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Wed 20 November 2019
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After 18 years, and with an important role in Parliament’s landmark fake news inquiry, a veteran Labour MP diagnoses the real echo chamber in politics.


Ian Lucas isn’t part of the club, he tells me, over a cup of tea in Westminster two days before he stands down as an MP after 18 years.

“I’ve never spoken to Laura Kuenssberg. Matthew Elliott [the chief executive of the Vote Leave campaign] has spoken to Laura Kuenssberg much more than me.”

Despite not being asked to appear on news programmes and having “barely spoken” to the leader of his party, Jeremy Corbyn, over the past three years, Ian Lucas has been a man on a mission.

When we meet, he has just finished his last evidence session on the Digital, Culture, Media and Sport (DCMS) Committee. He has a cheeky – strictly, forbidden – photo taken alongside its chair, Conservative MP Damian Collins, whom he clearly respects, as a memento. The cause of disinformation, fake news, and the threats to our democracy from social media and data misuse is one he wants to continue championing after he steps away from his Wrexham seat in Wales on Wednesday. 

The Committee’s work has had a global reach. The US Congresswoman Alexandria Ocasio-Cortez’s recent questioning of Facebook chief Mark Zuckerberg over Cambridge Analytica and dark political ads came about through their teams liaising, Lucas says. “He won’t come and see us so they asked the questions for us.” 

For the 59-year-old – who is not standing for re-election mainly for “personal reasons” – his work on the DCMS Committee is a case in point of how politicians of different stripes can work together and show “Parliament and parliamentary democracy at its best”. 

He believes that a lack of cross-party cooperation in the national interest, the emergence of “trench warfare” and an entrenched “north London dining circuit” who hold all the cards are some of the biggest problems facing the political system today.


Tribes in Trenches

Just before we meet, news reports emerge confirming that No. 10 has decided to block the publication of a report into Russian interference in British politics until after the General Election on 12 December. Lucas’ immediate concern as he leaves politics is the “dishonesty in the people who are leading the country” – namely, Boris Johnson, Michael Gove and Dominic Cummings – and the accountability which evades them.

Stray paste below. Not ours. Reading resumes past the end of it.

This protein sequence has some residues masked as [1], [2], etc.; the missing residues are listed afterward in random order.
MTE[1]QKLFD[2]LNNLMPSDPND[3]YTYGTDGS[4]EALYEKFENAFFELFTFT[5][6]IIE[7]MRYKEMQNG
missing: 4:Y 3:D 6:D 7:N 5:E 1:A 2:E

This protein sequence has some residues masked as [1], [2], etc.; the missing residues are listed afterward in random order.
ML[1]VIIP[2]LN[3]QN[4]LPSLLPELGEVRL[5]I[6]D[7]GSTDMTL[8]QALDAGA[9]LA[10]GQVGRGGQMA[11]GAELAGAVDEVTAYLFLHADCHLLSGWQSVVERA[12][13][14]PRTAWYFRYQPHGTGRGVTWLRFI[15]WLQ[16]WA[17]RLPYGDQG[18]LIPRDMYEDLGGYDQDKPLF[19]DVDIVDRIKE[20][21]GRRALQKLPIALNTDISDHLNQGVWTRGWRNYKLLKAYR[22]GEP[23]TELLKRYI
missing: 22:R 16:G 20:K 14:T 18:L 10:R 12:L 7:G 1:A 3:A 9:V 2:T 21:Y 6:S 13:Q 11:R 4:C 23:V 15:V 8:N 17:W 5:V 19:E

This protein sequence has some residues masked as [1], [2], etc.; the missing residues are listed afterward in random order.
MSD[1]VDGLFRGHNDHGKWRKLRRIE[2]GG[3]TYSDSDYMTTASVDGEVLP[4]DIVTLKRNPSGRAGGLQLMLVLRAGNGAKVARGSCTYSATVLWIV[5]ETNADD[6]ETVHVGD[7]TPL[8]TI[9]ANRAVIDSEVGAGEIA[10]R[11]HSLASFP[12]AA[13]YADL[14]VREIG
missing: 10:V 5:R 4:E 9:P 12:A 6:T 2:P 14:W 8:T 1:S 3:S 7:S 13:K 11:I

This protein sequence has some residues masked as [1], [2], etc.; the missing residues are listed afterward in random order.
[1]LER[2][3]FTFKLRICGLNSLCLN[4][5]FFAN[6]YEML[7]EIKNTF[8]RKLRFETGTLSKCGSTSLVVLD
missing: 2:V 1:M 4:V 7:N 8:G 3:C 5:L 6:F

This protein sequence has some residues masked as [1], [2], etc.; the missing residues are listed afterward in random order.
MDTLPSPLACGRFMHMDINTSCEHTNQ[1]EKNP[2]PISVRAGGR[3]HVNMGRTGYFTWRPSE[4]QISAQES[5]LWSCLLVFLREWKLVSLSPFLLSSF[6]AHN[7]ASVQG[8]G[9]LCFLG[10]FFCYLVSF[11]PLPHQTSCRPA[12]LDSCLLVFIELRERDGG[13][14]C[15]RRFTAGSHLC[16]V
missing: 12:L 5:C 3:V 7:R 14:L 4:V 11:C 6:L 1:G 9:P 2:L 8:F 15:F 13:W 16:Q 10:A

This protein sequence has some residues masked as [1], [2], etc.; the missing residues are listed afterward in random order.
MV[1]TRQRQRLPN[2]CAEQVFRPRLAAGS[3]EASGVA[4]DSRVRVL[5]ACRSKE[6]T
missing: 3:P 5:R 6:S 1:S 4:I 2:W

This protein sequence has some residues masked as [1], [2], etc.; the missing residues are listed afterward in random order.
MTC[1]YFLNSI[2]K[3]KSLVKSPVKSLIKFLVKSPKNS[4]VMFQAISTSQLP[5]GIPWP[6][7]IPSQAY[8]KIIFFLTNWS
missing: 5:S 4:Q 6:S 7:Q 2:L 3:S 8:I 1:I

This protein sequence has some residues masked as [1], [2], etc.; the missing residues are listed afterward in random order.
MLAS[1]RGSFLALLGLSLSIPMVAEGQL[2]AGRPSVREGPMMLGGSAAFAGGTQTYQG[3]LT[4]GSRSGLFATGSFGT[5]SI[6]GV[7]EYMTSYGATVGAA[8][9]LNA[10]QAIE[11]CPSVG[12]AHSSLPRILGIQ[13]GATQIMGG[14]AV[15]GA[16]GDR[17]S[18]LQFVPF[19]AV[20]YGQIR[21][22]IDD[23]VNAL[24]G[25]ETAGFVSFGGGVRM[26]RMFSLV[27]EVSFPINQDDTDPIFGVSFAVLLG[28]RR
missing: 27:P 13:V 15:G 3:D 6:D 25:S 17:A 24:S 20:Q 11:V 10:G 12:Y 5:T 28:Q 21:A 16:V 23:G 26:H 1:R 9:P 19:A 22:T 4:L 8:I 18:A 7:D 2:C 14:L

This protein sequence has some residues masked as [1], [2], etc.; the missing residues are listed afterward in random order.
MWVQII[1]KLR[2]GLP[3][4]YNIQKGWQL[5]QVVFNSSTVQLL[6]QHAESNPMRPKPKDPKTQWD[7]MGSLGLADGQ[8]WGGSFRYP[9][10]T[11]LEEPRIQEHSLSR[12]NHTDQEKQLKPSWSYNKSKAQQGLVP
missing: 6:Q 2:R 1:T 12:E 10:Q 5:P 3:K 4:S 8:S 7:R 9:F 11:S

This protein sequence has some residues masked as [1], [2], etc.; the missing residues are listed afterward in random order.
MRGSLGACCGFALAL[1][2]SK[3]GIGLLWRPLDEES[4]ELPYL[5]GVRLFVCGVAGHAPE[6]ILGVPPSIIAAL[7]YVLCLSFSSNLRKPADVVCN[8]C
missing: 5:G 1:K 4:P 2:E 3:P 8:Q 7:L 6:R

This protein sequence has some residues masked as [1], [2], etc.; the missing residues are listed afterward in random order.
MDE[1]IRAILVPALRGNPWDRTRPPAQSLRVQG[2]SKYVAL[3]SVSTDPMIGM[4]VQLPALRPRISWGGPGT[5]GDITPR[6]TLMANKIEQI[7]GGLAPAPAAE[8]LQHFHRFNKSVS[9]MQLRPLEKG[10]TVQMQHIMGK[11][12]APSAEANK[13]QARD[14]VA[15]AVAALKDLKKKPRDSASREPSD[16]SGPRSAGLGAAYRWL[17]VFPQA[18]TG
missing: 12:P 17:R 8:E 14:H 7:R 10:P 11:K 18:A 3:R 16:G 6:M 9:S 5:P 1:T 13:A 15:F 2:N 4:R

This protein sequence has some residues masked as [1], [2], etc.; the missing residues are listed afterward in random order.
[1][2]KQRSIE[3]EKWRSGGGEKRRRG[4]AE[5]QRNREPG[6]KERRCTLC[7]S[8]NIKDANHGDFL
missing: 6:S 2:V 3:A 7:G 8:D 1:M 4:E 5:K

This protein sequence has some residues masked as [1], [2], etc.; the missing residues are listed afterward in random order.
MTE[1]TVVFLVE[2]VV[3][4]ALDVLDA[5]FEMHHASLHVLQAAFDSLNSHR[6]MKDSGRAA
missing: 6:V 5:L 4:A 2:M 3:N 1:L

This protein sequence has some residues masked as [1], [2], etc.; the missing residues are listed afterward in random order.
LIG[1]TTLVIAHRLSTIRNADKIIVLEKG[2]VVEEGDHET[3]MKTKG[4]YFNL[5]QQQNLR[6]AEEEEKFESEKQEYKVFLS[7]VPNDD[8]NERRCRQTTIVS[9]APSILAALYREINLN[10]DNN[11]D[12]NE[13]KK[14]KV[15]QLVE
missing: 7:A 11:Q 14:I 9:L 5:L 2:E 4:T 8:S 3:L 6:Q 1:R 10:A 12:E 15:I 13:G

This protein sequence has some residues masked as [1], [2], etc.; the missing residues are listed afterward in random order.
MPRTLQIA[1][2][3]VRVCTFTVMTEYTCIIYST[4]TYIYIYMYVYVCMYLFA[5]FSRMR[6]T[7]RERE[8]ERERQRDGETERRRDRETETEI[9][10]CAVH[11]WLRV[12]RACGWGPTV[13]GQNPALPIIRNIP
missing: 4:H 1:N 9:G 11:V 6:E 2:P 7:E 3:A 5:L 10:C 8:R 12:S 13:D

“The three people who were involved in a dishonest campaign in 2016 are about to be leading a dishonest campaign in 2019 and what I find astonishing is that they have not been held to account by the mainstream media in the UK,” he tells me. “They are granting access to journalists who are not asking them questions that they should be and appear to be spellbound by the trappings of office.”

“Really good, honest Conservative MPs”, such as Collins, are not in positions of power in a Tory Party now in the grip of a small, right-wing populist wing, while his own party has failed to hold the Government to account, he says. “We’ve missed a trick by not making this really about integrity and the fact that we’ve got a Prime Minister who doesn’t have integrity.”

The working synergy between Collins and Lucas was clear to see in the DCMS Committee’s final hearing, in which they questioned representatives from Paypal about how its payments service could be gamed by political parties receiving unlawful foreign donations to their campaigns. Their eyes would meet over lines of questioning, the same thoughts silently shared. 

“I’m quite a tribal politician,” Lucas says. “I’ve always been Labour, I’m from a Labour family. Before I came into Parliament, I couldn’t even understand how you work with the Tories… and, at times, it’s been extremely difficult as there’s a lot of Conservative MPs I don’t particularly get on with. But there are some here who are really excellent parliamentarians who I would like to have in the trenches with me if in a war situation and I understand now how something like a national government in a war situation works – because you work with colleagues in the national interest.”

He says today’s “trench warfare” is between “people who are not prepared to countenance disagreement”.

“I feel very passionately about my politics but we’ve got to take people with us. Mrs May’s historic failing was that she had the opportunity to reach out to the opposition before she called the 2017 General Election, she could have taken the Brexit deal through, but she didn’t do that and we now have a situation where Boris Johnson is even more tribal because he sees that as in his political interest so we’ve got this complete polarisation.”